This past weekend, I went to Nashville to teach but ended up being taught.
Allow me to explain. In February, I received a call from a church planter and former student, Jeremy, who moved from Charlotte to Nashville in August 2009. He and Jill (and their three small children) moved to Nashville to make disciples and plant a church in downtown Nashville, in a lower-income, multi-racial neighborhood called Germantown. They began meeting in October as The Axis Church, and now have approximately 60 members. The growth has come without any “launch” and without any publicity whatsoever.
When Jeremy called in February, he told me that he had 6-8 young guys who were interested in church planting and he wondered if I would be willing to come and sit around a table with them, to talk about “gospel, church, and city.” I was immediately interested in going for multiple reasons, including at least these three: Jeremy is a spirit-filled man of God, urban church planting is vital for the advance of God’s kingdom, and people in cowboy boots always amuse me.
Jeremy’s prayer and hope is that The Axis Church would eventually be able to send church planters to every neighborhood in Nashville and eventually to other cities in the world. This meeting would be the first organized effort to that end (barely 6 months after planting Axis!). Jeremy decided that he would call our meeting The Greenhouse Church Planter’s CoOp. Much to Jeremy’s (and my) surprise, we ended up with thirty prospective church planters.
I taught four sessions. During the first session we dealt with the church planter’s character, studying Luke 14:25-33 and talking about discipleship and idolatry. During the second session, we did “theology in an hour,” walking through creation, fall, redemption, and new creation, talking about how the gospel and biblical theology drive everything that a church planter does. In the third session, we talked about how the gospel transforms individuals, families, neighborhoods, churches, and even entire cities. Fourth and finally, we discussed the need for missional churches and church planting in a post-Christendom 21st century context.
But the best part of the weekend for me was Saturday evening when Jeremy and two of his Axis amigos took me for a tour of Germantown before heading to Jeremy’s house to grill and hang out. This is the part where I realized that God had brought me to Nashville for me to be taught rather than merely to teach. As we rode in Jeremy’s 235 year old “classic” Suburban, complete with an engine that sounds like a cement mixer (as well as a broken passenger seat that leans back at a gangsta angle), he drove slowly through the streets of Germantown, talking with whoever he saw and telling me about the neighborhood.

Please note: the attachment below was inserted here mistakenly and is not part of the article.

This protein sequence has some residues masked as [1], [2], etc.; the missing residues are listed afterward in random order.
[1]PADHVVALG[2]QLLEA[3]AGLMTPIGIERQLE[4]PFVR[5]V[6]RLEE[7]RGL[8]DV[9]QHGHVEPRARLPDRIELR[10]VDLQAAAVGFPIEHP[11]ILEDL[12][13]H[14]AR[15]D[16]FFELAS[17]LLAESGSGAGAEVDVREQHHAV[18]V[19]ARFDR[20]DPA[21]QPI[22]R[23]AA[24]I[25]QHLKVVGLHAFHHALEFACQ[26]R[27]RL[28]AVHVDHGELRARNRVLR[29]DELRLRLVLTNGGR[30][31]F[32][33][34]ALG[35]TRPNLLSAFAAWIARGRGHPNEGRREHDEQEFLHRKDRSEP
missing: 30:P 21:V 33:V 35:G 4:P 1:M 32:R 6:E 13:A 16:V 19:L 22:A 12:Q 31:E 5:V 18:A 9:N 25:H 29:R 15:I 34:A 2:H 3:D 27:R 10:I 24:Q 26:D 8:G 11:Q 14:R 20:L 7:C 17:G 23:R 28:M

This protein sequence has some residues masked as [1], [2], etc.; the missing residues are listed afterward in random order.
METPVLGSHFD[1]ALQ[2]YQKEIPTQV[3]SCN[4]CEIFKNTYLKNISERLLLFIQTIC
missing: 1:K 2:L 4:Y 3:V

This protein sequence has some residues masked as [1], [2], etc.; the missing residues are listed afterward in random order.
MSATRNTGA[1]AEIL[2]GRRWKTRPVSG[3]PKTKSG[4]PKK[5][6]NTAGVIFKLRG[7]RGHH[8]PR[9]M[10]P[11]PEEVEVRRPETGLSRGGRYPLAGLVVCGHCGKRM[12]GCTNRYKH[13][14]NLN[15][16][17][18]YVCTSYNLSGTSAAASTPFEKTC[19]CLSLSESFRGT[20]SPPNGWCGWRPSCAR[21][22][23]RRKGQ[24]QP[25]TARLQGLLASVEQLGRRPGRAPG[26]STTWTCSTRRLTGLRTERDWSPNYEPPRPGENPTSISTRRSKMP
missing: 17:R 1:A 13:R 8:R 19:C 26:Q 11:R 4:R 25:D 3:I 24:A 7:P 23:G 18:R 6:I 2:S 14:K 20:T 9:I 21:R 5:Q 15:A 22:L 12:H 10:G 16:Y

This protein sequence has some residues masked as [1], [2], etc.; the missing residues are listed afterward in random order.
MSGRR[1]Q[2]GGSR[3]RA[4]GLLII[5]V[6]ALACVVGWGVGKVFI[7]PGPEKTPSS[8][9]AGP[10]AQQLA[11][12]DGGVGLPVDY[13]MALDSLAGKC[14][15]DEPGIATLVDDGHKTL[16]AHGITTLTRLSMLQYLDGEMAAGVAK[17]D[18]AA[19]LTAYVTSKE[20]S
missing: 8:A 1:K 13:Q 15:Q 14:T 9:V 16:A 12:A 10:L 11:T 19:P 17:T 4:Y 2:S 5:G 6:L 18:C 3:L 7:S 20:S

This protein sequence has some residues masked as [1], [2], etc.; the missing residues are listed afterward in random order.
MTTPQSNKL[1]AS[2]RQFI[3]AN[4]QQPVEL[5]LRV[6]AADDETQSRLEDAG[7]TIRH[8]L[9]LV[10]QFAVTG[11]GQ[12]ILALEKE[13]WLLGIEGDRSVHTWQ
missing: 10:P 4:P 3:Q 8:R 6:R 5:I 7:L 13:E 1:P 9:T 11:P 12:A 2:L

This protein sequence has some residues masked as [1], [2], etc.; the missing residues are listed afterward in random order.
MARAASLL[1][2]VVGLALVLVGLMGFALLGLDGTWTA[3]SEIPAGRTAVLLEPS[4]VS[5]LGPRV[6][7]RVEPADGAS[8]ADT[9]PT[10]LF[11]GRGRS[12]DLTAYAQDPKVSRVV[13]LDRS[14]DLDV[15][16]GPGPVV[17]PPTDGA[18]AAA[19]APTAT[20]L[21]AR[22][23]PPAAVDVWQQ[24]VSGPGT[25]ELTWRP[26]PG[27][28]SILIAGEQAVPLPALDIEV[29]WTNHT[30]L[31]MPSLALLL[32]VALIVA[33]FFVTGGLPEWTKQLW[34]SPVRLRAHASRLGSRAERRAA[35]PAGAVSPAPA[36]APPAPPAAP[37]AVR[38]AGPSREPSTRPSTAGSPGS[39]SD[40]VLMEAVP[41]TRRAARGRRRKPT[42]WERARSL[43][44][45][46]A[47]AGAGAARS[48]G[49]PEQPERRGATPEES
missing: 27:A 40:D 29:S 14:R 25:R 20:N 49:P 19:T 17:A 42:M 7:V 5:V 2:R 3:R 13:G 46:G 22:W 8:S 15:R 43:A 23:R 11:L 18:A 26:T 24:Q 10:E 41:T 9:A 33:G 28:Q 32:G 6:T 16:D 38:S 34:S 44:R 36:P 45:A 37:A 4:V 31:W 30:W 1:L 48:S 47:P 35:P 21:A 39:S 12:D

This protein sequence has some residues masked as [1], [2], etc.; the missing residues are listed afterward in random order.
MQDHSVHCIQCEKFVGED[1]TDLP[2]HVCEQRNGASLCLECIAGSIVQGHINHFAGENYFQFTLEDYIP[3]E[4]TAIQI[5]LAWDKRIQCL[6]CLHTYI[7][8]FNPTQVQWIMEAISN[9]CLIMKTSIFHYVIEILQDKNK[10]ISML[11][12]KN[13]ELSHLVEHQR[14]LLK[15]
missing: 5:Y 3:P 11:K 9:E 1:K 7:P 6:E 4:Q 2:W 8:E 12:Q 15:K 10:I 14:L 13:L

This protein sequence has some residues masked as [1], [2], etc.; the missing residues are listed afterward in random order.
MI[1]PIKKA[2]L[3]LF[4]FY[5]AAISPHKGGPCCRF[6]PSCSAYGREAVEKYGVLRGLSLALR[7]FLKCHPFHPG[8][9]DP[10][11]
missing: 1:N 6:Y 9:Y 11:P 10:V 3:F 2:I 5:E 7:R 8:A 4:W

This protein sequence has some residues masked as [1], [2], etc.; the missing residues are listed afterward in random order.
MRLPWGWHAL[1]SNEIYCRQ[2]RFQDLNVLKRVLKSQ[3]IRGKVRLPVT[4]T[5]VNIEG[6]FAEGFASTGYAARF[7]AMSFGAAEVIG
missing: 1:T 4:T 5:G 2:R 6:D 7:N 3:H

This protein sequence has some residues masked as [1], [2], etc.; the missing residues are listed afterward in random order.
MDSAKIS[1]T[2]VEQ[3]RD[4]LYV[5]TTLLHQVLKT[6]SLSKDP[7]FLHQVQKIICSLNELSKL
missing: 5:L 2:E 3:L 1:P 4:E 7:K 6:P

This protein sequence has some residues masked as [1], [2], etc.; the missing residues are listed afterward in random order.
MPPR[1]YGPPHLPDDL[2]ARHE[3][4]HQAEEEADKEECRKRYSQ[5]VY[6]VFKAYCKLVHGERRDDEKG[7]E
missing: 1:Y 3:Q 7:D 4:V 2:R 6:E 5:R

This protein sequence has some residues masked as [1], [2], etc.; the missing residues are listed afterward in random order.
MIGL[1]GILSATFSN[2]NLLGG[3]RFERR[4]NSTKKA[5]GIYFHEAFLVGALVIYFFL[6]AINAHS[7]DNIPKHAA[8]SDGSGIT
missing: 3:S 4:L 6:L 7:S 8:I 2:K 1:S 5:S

The instructive and encouraging thing about this ride through the neighborhood had a lot to do with (1) the fact that this pastor obviously loved this city and its people after having lived there for less than a year; (2) he seemed to know everybody in the neighborhood, none of whom were white or middle class; (3) he knew the local homeless men whom he helped on a regular basis; (4) God had taken away his fear of camping out on certain blocks known for drug activity and other crimes (apparently, God also removed any reservations he may have had about taking me there with him); and (5) he loved these people and this city in spite of the fact that he’s already been robbed in the middle of this same neighborhood.
After driving through the neighborhood, we went back to his house to grill burgers and dogs, and spend time with future church planters Lee and Emily Sill as well as Jacob Henley, a very good brother with enough tattoos to make Quentin Tarrantino blush (In college, I wanted a tattoo, but in the end decided against it because of what it would like on arms the size of a pipe cleaner). Jeremy and Jill’s house is the size of a large master bathroom, so they have had to give most of their worldly possessions away, and they are two of the happiest people I’ve ever met. We had great fellowship and conversation before I finally departed.
What was it that I was taught this weekend? I was reminded once again what it looks like when a man loves Christ and his gospel enough to plant a church in a tough neighborhood where his life and family and possessions are potentially at risk, what it looks like when a pastor loves the people in his “parish” with absolutely no regard for their race or socioeconomic status, and how much fun it is to spend time with a small missional community who plans eventually to take over an entire city with the gospel.
In light of the story above, and the gospel hope that it represents, I am going to post synopses of discussions at The Greenhouse Church Planter’s CoOp, in hopes that the King will use them to stimulate discussion about gospel, church, and city, for the sake of his glory and a lost world. The following posts address (1) the church planter’s character, (2) gospel-driven church planting, and (3) characteristics of a 21st century missional church. Please join the conversation, adding to what has been said, and helping our readership more faithfully to love Christ, his gospel, his church, and his cities.